Right to Clean Water: A Constitutional and Legislative Approach

The book entitled “Water Pollution and its Recent Challenges” embodies pioneer researches delivered and discussed during the two days UGC sponsored National Seminar organized by the University Department of Chemistry, S.K.M. University, Dumka, Jharkhand in April 2011, convened by Dr. Hashmat Ali, on the most burning issue of the day viz. Water Pollution. The seminar was attended by a galaxy of Scientists and Researchers from different part of India.

By far the most serious and ominous problem the world is facing today is the problem of water pollution. In spite of adopting various measures I existence so far to check the pollution, the situation is worsening in its complexity day by day due to rapid industrialization, urbanization and exponential growth in the population. Moreover, reckless exploitation of water recourses to meet the growing demands without paying heed towards sustainability factors has deteriorated the situation furthermore.

Ms. Poonam (Kulshreshtha), my younger sister was one of the contributors in the seminar. She is Law Graduate from Aligarh Muslim University, Aligarh and did her Master also from same University. She has qualified UGC – NET in Law. Presently, she is a Research Scholar at University of Allahabad. She is doing her Research in Intellectual Property Laws.

Her paper “Right to Clean Water: A Constitutional and Legislative Approach” was presented under guidance of Prof. H N Tiwari, Ex – Dean and Head, Faculty of Law, University of Allahabad. Here is the abstract are abstracts of the research paper:

“In ancient time our ancestor gave an important place to environment. Worship of nature – sun, moon, earth, air, water, tree and river etc was not merely primitive man’s response to the fear of unknown but arose from the deep reverence shown to the forces of nature which sustained and preserved human life on earth. One of the description of water is “jeewan” means life.

Indian constitution does not specifically mention “Right to Water” as a fundamental right. Nevertheless right to life as provided under Article 21 of the constitution contain right to water as fundamental right. The Supreme Court in Subhash Kumar v State of Bihar had held that the right under Article 21 includes the right to environment of pollution free water. Article 48A as directive principles and Article 51A(g) as fundamental duty has been incorporated in the constitution in order to protect environment. A number of statues such as the Water (Prevention and Control of Pollution) Act, the Water (prevention and Control of pollution) Cess Act 1977, the environment Protection Act 1986 and rules frame there under la down the guidelines for maintenance of water quality as well as for conservation of water. Since water is used for multifarious purposes it is an important component which falls within the domain of sustainable development and in order to preserve and protect it the polluter pays, precautionary principle and public trust plays significant role. In addition to water Act and environment Act, constitution and IPC also lays down principles for preservation of water, i.e. Section 277 of IPC.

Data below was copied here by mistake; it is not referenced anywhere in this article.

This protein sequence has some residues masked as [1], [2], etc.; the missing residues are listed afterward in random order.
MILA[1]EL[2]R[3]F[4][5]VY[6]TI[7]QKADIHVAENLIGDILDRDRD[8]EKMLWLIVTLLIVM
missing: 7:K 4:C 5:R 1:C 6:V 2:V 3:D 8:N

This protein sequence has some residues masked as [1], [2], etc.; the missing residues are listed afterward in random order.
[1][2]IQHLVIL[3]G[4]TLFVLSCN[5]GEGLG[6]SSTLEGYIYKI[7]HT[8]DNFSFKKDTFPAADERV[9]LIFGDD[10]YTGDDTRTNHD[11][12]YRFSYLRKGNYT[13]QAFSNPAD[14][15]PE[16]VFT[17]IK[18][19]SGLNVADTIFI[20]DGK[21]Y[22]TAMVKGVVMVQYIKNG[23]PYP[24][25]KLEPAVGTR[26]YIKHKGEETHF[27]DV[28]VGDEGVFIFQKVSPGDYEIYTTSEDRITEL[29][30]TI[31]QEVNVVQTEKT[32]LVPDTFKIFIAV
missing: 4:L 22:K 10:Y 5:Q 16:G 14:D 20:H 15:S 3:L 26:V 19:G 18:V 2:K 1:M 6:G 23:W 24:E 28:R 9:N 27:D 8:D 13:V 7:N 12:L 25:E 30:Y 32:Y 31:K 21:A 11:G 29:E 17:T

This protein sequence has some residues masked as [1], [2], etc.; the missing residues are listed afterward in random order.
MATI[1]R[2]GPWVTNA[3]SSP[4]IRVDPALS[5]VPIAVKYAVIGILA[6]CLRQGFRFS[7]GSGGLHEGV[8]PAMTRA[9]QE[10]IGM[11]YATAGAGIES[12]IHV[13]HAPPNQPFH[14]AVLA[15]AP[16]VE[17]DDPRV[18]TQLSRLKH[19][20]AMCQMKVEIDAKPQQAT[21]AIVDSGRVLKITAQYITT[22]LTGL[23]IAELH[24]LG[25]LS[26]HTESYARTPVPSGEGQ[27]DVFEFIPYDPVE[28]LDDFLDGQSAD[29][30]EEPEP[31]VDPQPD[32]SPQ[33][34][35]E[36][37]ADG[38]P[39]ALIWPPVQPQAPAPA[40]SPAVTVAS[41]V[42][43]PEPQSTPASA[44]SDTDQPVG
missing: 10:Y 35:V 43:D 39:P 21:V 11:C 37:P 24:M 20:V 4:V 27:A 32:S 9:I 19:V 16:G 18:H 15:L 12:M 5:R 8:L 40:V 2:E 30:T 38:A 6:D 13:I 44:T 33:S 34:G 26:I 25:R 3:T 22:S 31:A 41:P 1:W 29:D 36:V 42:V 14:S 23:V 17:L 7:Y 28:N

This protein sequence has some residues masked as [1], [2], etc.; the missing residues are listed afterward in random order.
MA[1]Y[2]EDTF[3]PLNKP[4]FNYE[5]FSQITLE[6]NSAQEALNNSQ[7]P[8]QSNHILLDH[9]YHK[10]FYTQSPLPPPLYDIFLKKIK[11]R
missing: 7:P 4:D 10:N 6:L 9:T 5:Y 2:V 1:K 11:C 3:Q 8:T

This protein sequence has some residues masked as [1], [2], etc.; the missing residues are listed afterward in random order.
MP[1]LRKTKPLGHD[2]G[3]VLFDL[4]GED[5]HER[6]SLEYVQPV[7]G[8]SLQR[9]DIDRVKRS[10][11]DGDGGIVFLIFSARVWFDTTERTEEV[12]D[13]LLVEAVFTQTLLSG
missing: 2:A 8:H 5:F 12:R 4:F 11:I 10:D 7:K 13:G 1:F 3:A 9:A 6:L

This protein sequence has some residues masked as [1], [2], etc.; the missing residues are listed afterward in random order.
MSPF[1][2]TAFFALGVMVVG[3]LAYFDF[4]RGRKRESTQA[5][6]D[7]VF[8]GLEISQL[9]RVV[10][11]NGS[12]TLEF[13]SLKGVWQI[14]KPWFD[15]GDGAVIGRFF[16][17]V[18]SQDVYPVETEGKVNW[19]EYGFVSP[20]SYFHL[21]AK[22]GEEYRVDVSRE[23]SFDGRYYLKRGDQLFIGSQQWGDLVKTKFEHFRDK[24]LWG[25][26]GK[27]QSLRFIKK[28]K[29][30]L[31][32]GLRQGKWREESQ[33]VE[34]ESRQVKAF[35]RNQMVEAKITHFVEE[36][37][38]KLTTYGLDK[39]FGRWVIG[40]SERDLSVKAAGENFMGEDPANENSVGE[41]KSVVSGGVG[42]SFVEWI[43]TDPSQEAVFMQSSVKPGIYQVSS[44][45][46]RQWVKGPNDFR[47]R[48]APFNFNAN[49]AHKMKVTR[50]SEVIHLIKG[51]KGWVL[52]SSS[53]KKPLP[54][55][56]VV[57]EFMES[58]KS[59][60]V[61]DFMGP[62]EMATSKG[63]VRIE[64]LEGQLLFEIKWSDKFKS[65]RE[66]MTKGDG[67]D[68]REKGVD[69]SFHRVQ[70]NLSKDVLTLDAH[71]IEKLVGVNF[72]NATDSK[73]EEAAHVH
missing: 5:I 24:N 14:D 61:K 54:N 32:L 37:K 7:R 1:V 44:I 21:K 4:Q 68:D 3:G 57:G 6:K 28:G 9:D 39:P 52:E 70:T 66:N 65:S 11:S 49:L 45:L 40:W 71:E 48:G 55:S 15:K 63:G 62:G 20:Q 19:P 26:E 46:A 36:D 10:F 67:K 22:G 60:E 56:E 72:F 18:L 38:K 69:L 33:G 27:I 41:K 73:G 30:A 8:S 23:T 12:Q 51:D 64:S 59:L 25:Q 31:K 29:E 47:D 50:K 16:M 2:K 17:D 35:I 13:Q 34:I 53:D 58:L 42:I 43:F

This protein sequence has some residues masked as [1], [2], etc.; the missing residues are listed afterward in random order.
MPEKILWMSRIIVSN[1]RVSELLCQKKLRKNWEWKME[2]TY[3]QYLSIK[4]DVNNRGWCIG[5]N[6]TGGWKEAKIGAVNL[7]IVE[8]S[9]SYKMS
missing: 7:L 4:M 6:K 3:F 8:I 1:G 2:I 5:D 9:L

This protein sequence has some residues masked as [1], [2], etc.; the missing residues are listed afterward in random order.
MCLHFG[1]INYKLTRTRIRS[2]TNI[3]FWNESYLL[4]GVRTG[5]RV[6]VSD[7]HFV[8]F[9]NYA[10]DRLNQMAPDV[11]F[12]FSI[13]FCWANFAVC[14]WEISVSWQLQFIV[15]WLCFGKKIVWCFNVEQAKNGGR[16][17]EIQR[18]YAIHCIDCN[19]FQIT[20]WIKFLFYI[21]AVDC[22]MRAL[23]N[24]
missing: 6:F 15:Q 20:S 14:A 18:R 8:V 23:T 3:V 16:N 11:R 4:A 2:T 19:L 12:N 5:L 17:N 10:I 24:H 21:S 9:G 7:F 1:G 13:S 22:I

In this chapter an attempt is made to examine the legal aspect relating to water especially clean water which is most sacared commodity and large number of Indian populations are not in a position to secure safe drinking water and this is a regrettable thing in a welfare state.”

Her full – length research paper has been published in a book “Water Pollution and its Recent Challenges”, edited by Sh. Hashmat Ali, published by Daya Publication House, 4760 – 61/23, Ansari Road, New Delhi – 110002 ISBN 978-81-7035-788-9 Rs.1100/- (US$55)


One response to “Right to Clean Water: A Constitutional and Legislative Approach

  1. Pingback: मेरी छोटी बहन पूनम : एक श्रृद्धांजलि « गहराना

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